Each of the 10 chapters are an exposition of a NT passage about sanctification. These passages are:
ch. 1, 1 Pet 1:1-2
ch. 2, Rom 12:1-2
ch. 3, Gal 2:20
ch. 4, Rom 6:1-14
ch. 5, Gal 5:16-17
ch. 6, Col 3:1-12
ch. 7, Rom 8:13
ch. 8, Mt 5:17-20
ch. 9, Heb 12:1-14
ch. 10, Rom 8:29
The first chapter, however, actually has two parts with the first being a theologically rich introduction to sanctification where he re-orients how we define 'holiness' in light of God existing before there was any evil. In other words, instead of thinking of holiness as separation (negative) from evil, holiness is devotion (positive) to God. God's holiness is therefore his trinitarian love (devotion) between the Father, Son, and Spirit. This is helpful because it connects holiness and love (he points out that 1 John says God is light and God is love to say they are not unrelated).
In line with the Westminster Standards, Ferguson contends that sanctification is through faith in Christ. In other words, sanctification is NOT by works (i.e., keeping the law). As Paul argues in Galatians, sanctification is not through performing works of the law (Gal 3:10-12; 5:23b). The Spirit works in us in the same way as we were justified - by faith alone (Gal 3:1-6). Therefore, "God has made provision for our sanctification in the gospel" (p.31) and that "growing in holiness requires that we put down deep roots into the soil of gospel" (p.32). This means we do not progress in sanctification by simply hearing exhortations to "be godly, be righteous, be obedient" (bare imperatives) but by hearing Christ preached to us as crucified and risen for the forgiveness of our sins (again, Gal 3:1). This is not to say preaching can be devoid of or pay little attention to the imperatives of Scripture (what I call an ethical gap). Rather, it means the indicative of the gospel (grace) precedes and is the foundation of the imperative (apostolic commands). The Spirit belongs to the realm of grace/promise, not works/law, so he works in us through faith, not through the power of the flesh.
Unfortunately there is no bibliography, no author index, no Scripture index, and the dull cover artwork is not representative of the book's brilliance. Oddities include biblical references being spelled out in full and relegated to the bottom of the page. I suspect these were added by an editor as I found a couple of errors. Citations of Calvin's commentaries provide the page number instead of reference to the biblical verse within his commentary. It is also unfortunate that Banner did not publish this in hardback.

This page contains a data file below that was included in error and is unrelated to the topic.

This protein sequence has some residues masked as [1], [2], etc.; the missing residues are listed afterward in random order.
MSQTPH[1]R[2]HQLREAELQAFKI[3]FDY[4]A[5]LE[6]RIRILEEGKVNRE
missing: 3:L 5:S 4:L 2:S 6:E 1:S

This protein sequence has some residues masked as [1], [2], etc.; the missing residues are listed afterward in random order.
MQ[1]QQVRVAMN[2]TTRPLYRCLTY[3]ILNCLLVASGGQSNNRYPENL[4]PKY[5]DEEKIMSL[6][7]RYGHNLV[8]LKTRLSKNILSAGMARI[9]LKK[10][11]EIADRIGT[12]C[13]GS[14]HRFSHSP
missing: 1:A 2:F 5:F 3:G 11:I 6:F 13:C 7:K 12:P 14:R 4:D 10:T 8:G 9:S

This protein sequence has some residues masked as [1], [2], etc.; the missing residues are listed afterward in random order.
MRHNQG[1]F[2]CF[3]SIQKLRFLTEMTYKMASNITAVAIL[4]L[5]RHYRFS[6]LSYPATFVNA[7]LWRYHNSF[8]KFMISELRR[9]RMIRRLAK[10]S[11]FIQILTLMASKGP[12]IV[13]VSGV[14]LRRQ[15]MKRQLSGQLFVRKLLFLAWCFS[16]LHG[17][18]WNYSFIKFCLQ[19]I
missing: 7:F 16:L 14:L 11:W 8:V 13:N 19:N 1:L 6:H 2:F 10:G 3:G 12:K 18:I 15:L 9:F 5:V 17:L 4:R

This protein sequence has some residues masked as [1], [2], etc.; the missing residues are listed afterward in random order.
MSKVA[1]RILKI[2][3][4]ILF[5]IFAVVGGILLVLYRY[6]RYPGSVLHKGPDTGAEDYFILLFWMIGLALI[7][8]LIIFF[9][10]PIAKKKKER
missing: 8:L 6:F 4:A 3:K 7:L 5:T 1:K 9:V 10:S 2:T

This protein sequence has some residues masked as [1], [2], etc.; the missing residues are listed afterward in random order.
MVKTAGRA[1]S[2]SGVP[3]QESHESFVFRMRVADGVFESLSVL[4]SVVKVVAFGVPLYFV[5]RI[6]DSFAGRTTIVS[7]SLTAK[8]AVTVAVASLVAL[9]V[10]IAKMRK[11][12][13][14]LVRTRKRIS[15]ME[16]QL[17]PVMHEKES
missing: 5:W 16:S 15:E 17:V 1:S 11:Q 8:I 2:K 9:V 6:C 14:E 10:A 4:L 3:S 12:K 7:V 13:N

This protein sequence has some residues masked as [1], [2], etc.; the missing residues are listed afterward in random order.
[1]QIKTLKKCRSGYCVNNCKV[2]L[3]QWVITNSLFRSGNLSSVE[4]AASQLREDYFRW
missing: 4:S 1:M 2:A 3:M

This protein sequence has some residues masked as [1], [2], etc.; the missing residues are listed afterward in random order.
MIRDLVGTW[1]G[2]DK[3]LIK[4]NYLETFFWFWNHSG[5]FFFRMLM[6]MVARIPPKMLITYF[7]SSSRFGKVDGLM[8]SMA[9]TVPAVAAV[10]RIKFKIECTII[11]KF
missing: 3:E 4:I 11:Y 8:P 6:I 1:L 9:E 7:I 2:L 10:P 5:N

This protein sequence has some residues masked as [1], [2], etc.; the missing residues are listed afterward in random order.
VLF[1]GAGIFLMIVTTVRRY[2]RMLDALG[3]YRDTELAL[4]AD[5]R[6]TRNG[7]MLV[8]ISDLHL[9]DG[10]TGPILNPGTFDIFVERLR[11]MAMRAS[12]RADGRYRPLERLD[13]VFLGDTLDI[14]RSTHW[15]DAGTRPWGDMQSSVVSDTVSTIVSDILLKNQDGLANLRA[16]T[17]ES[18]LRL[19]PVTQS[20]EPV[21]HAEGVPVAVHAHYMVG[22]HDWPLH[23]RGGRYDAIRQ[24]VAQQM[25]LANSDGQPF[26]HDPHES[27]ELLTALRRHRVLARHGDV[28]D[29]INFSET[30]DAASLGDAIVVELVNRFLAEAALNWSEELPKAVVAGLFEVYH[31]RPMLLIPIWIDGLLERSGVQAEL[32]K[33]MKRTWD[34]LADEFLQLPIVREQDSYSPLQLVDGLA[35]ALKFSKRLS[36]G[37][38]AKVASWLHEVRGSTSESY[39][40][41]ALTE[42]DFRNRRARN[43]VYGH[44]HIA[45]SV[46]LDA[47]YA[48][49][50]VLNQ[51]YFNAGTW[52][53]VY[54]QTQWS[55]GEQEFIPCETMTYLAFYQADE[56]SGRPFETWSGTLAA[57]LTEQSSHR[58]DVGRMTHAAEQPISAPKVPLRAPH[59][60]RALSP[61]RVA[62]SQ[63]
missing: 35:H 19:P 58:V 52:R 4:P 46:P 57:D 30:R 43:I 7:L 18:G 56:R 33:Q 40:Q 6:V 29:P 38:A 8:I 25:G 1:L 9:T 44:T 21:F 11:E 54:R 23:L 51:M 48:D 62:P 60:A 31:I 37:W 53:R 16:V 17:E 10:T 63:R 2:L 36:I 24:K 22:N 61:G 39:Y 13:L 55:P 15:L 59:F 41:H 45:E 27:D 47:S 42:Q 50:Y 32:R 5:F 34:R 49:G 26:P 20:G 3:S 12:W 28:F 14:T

Ferguson is a model of biblical-theological interpretation and spiritual wisdom and he would not be able to be so if he were not also a model of piety. If you would like to read more from Ferguson on sanctification, he contributed an excellent chapter to "Christian Spirituality: Five Views on Sanctification" eds. Alexander and Forde. Also see his book "The Christian Life: A Doctrinal Introduction."
Mr. Ferguson helped me to understand the Christian's relationship to God's law in a way I understand. It's only taken me 56 years to learn this, but it makes sense now. I highly recommend reading this book. I read this as a follow up to the Marrow Controversy--another book I unreservedly recommend.
The author intends to provide a manual of biblical teaching on holiness. The reader is intended to learn how to glorify and enjoy God by growing in holiness. Since the Lord is holy, we are to be holy.
Each of the ten chapters focuses on a key passage from the New Testament related to sanctification. In these passages the author highlights that the imperatives to be holy are growths out of the declarations of what God does for our sanctification. It is not so much a how to book but a how God does it book.
Ferguson succeeds in fulfilling his intent for the book. The way he digs into the key texts of Scripture and applies them to his readers should provide instruction and motivation to those who desire to become more like Christ.
His grasp of biblical literature is a real strength of this work. He understands the historical and grammatical aspects of his chosen texts. The teaching carries with it a strong biblical authority.
This book lands squarely in a historic reformed view of sanctification. Other views of sanctification often leave believers guilt ridden or smug, but these old truths are a fresh contribution to the current discussion.
The book took me a little longer to read because I continually found myself having to stop my reading. My mind needed the time to chew on the teaching and absorb its truths for my own sanctification.
If your desire is to grow more and more into the image of our Lord Jesus, then this book comes with my high recommendation. If you want a resource to help you teach others to do so, then you’ll probably want this one.